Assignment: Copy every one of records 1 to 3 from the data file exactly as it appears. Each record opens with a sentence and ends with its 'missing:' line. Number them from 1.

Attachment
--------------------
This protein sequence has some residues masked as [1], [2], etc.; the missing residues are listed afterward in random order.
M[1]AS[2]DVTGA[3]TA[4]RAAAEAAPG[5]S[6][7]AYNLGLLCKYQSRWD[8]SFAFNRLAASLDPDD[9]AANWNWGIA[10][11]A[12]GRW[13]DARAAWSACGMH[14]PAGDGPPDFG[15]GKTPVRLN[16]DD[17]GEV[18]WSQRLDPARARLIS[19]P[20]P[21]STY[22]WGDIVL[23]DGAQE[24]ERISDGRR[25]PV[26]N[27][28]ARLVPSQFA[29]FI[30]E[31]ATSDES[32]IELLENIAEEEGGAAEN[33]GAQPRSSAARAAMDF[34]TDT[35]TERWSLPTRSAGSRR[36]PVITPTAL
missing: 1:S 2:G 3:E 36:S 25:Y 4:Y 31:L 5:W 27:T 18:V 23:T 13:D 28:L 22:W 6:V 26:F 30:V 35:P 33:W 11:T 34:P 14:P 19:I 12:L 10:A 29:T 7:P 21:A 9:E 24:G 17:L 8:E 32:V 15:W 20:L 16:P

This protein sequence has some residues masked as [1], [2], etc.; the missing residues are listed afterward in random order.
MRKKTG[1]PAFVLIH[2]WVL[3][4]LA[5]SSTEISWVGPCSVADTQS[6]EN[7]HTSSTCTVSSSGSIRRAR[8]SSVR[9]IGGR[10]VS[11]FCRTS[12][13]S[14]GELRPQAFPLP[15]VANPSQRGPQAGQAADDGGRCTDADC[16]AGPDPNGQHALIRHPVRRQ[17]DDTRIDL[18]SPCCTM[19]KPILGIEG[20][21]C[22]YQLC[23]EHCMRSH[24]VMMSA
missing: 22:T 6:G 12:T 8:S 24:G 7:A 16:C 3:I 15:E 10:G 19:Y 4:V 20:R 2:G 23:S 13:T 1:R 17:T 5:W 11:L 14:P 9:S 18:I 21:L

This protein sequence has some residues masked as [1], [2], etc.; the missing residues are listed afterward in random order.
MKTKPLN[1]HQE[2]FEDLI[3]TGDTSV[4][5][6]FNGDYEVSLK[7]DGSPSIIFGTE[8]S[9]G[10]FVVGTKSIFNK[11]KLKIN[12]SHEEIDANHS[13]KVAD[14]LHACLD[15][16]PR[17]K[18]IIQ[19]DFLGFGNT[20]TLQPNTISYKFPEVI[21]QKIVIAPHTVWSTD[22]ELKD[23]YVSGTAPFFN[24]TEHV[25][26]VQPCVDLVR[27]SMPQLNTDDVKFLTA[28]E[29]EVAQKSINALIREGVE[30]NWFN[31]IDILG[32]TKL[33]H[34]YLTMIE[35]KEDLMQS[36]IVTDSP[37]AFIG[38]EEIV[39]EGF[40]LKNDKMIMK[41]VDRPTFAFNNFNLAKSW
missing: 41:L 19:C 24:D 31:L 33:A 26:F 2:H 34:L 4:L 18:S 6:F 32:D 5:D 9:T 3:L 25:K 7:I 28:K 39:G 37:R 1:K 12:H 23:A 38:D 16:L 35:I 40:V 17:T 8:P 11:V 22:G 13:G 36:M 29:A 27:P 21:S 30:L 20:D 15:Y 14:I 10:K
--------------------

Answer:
This protein sequence has some residues masked as [1], [2], etc.; the missing residues are listed afterward in random order.
M[1]AS[2]DVTGA[3]TA[4]RAAAEAAPG[5]S[6][7]AYNLGLLCKYQSRWD[8]SFAFNRLAASLDPDD[9]AANWNWGIA[10][11]A[12]GRW[13]DARAAWSACGMH[14]PAGDGPPDFG[15]GKTPVRLN[16]DD[17]GEV[18]WSQRLDPARARLIS[19]P[20]P[21]STY[22]WGDIVL[23]DGAQE[24]ERISDGRR[25]PV[26]N[27][28]ARLVPSQFA[29]FI[30]E[31]ATSDES[32]IELLENIAEEEGGAAEN[33]GAQPRSSAARAAMDF[34]TDT[35]TERWSLPTRSAGSRR[36]PVITPTAL
missing: 1:S 2:G 3:E 36:S 25:Y 4:Y 31:L 5:W 27:T 18:V 23:T 13:D 28:L 22:W 6:V 26:F 30:V 35:P 33:W 11:T 34:P 14:P 19:I 12:L 10:A 29:T 7:P 21:A 9:E 24:G 17:L 8:E 32:V 15:W 20:L 16:P

This protein sequence has some residues masked as [1], [2], etc.; the missing residues are listed afterward in random order.
MRKKTG[1]PAFVLIH[2]WVL[3][4]LA[5]SSTEISWVGPCSVADTQS[6]EN[7]HTSSTCTVSSSGSIRRAR[8]SSVR[9]IGGR[10]VS[11]FCRTS[12][13]S[14]GELRPQAFPLP[15]VANPSQRGPQAGQAADDGGRCTDADC[16]AGPDPNGQHALIRHPVRRQ[17]DDTRIDL[18]SPCCTM[19]KPILGIEG[20][21]C[22]YQLC[23]EHCMRSH[24]VMMSA
missing: 22:T 6:G 12:T 8:S 24:G 7:A 16:C 3:I 15:E 10:G 19:Y 4:V 20:R 2:G 23:S 13:T 1:R 17:T 5:W 11:L 14:P 9:S 18:I 21:L

This protein sequence has some residues masked as [1], [2], etc.; the missing residues are listed afterward in random order.
MKTKPLN[1]HQE[2]FEDLI[3]TGDTSV[4][5][6]FNGDYEVSLK[7]DGSPSIIFGTE[8]S[9]G[10]FVVGTKSIFNK[11]KLKIN[12]SHEEIDANHS[13]KVAD[14]LHACLD[15][16]PR[17]K[18]IIQ[19]DFLGFGNT[20]TLQPNTISYKFPEVI[21]QKIVIAPHTVWSTD[22]ELKD[23]YVSGTAPFFN[24]TEHV[25][26]VQPCVDLVR[27]SMPQLNTDDVKFLTA[28]E[29]EVAQKSINALIREGVE[30]NWFN[31]IDILG[32]TKL[33]H[34]YLTMIE[35]KEDLMQS[36]IVTDSP[37]AFIG[38]EEIV[39]EGF[40]LKNDKMIMK[41]VDRPTFAFNNFNLAKSW
missing: 41:L 19:C 24:D 31:L 33:A 26:F 2:H 34:L 4:L 18:S 6:F 32:D 5:D 9:T 3:L 25:K 7:I 28:K 39:G 37:R 1:K 12:H 23:A 38:D 16:L 35:I 40:V 17:T 8:P 11:V 22:G 13:G 36:M 29:A 27:P 21:S 30:L 20:D 15:Y 14:I 10:K